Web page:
So officials then decided to run a recurring cocktail hour series, showing a few contemporary classics. The Happy Hour Kicks off on Wednesday with “Fargo” – a nod, in part, to the Coen Brothers’ upcoming release of “Hail, Caesar!
 
Future showings include “The Sting” in February and “Network” in March.
 
The $10 admission ($8 if you buy in advance) includes one cocktail and complimentary appetizers, catered by local restaurants.  Capitol Theatre’s current cocktail selections include a Moscow mule, whiskey sour, pomegranate gimlet, and a chipotle bloody mary, as well as beer and wine.
 
Cha Spirits and Pizza Kitchen will cater Wednesday’s showing. Toast, which catered the trial run in September, will be at the February event and Luxe will cater the March film.
 
Drinks and appetizers are from 6 p.m. to 7 p.m. Patrons are welcome to refill their beverages before the showings.
 
The Happy Hour series is in addition to the Capitol’s regular Wednesday happy hours, which offers a $1 discount on drinks from 4 p.m. to 8 p.m.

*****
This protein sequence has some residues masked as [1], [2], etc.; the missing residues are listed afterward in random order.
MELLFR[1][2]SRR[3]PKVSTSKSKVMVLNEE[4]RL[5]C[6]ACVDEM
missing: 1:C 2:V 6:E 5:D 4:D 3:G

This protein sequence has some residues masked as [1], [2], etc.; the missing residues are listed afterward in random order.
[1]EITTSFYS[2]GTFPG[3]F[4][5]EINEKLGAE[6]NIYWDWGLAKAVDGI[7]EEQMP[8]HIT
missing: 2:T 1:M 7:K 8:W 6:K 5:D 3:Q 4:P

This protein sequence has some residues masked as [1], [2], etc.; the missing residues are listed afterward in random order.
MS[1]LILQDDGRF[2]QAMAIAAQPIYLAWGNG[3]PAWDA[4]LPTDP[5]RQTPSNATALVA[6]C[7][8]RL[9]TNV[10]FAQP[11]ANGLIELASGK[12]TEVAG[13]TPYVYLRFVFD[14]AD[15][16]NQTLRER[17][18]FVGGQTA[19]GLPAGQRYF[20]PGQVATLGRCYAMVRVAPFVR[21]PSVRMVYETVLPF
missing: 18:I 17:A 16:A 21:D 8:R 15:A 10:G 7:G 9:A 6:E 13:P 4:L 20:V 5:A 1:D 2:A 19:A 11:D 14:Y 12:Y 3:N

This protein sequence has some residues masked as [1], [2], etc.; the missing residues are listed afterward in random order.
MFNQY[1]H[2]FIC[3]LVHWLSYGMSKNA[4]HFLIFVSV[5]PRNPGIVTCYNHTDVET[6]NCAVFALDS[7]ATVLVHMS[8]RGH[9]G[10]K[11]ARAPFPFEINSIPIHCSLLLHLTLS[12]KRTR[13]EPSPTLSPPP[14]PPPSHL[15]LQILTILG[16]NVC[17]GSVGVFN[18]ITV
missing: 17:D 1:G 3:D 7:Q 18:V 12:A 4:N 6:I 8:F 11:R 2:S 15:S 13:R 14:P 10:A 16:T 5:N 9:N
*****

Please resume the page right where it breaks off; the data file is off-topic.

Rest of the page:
Valet service makes cruising Lee Road nightlife a snap

The Tavern Company owner Chris Armington and his fellow business owners along Lee Road in Cleveland Heights were tired of hearing their customers complain about how difficult it is to find parking on the weekends.

So they got together to solve the problem and, hopefully, increase their business traffic.

Most of the restauranteurs, bar owners and the Cedar Lee Theatre got together and hired VIP Valet to park customers’ car on Fridays and Saturdays. “It’s a convenience for customers,” says Armington. “Everyone’s biggest complaint is parking, walking, getting tickets.”
 
For $5, patrons can park at any of the four valet stations located in the business district along Lee Road – from Taste and Brennan’s Colony  to Parnell’s Pub. When they are done eating, drinking and catching a movie, they can pick their cars up at any station – regardless of where they dropped it off. Even establishments like Lopez, which has its own lot and valet, are participating.
 
Customers do not have to specify where they are heading to use the service. “They won’t turn anyone away,” says Armington. “The business owners are paying for it [the up-front costs] so people can have fun all evening at the restaurants and bars.”